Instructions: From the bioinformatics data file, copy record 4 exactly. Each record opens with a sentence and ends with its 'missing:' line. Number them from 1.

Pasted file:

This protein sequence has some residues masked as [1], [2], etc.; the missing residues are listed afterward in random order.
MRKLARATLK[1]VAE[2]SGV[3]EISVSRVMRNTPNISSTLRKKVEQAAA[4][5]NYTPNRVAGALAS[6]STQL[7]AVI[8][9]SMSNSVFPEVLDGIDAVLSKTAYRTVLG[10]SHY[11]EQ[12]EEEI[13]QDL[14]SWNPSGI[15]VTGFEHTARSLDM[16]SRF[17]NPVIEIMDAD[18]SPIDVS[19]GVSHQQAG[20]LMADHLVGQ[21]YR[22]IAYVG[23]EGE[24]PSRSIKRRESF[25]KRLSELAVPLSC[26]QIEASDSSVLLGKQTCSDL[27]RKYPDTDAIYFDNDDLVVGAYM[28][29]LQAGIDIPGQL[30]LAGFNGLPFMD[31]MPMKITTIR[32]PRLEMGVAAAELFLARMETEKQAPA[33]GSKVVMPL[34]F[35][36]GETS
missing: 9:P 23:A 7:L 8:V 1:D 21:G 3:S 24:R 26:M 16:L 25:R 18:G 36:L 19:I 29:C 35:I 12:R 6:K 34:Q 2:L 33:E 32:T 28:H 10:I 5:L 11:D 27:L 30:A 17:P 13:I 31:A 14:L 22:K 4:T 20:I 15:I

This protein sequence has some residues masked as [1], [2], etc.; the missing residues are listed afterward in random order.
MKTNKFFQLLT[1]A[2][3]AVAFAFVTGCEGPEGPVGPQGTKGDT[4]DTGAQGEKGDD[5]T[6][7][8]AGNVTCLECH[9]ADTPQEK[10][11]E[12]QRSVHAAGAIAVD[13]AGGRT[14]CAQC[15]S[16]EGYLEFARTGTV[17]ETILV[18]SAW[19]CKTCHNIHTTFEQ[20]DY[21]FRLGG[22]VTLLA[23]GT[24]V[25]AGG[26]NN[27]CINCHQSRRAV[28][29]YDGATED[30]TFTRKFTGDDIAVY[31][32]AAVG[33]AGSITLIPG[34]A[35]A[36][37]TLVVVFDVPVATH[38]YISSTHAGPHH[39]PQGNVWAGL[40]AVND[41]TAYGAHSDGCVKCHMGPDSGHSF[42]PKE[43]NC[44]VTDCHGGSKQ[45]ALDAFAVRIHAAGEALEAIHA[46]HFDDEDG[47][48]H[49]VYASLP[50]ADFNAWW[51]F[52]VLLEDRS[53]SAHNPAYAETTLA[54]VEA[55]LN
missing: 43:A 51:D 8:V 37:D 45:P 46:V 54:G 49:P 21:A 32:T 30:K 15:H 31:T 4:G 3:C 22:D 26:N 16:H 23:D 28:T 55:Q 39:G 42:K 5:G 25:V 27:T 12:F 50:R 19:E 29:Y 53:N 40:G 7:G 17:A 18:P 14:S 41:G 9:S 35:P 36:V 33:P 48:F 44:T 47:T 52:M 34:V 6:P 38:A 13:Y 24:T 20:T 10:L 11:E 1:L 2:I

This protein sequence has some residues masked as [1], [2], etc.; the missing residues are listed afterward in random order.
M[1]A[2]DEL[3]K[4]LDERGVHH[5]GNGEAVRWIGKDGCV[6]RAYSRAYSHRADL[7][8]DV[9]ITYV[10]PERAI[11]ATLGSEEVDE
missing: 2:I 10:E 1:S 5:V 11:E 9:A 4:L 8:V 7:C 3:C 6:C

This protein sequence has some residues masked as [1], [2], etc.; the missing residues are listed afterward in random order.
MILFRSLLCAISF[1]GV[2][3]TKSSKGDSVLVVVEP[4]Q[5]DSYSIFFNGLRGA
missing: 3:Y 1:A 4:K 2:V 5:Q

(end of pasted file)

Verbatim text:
This protein sequence has some residues masked as [1], [2], etc.; the missing residues are listed afterward in random order.
MILFRSLLCAISF[1]GV[2][3]TKSSKGDSVLVVVEP[4]Q[5]DSYSIFFNGLRGA
missing: 3:Y 1:A 4:K 2:V 5:Q